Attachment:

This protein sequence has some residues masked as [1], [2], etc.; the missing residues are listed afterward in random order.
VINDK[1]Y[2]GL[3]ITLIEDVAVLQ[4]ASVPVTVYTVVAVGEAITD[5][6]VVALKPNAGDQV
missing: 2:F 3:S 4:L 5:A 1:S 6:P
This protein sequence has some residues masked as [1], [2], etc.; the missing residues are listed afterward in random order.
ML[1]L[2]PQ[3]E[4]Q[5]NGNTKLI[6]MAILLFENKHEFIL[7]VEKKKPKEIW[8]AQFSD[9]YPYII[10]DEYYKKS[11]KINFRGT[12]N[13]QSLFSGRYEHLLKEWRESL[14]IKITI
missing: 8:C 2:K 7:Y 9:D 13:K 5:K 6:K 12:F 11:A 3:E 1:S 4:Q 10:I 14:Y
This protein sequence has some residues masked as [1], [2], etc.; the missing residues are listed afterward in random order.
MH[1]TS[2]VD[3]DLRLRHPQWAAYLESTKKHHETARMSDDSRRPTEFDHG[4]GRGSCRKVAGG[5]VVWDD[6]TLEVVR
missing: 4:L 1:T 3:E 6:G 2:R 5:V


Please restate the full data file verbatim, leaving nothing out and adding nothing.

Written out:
This protein sequence has some residues masked as [1], [2], etc.; the missing residues are listed afterward in random order.
VINDK[1]Y[2]GL[3]ITLIEDVAVLQ[4]ASVPVTVYTVVAVGEAITD[5][6]VVALKPNAGDQV
missing: 2:F 3:S 4:L 5:A 1:S 6:P
This protein sequence has some residues masked as [1], [2], etc.; the missing residues are listed afterward in random order.
ML[1]L[2]PQ[3]E[4]Q[5]NGNTKLI[6]MAILLFENKHEFIL[7]VEKKKPKEIW[8]AQFSD[9]YPYII[10]DEYYKKS[11]KINFRGT[12]N[13]QSLFSGRYEHLLKEWRESL[14]IKITI
missing: 8:C 2:K 7:Y 9:D 13:K 5:K 6:K 12:F 11:A 3:E 1:S 4:Q 10:I 14:Y
This protein sequence has some residues masked as [1], [2], etc.; the missing residues are listed afterward in random order.
MH[1]TS[2]VD[3]DLRLRHPQWAAYLESTKKHHETARMSDDSRRPTEFDHG[4]GRGSCRKVAGG[5]VVWDD[6]TLEVVR
missing: 4:L 1:T 3:E 6:G 2:R 5:V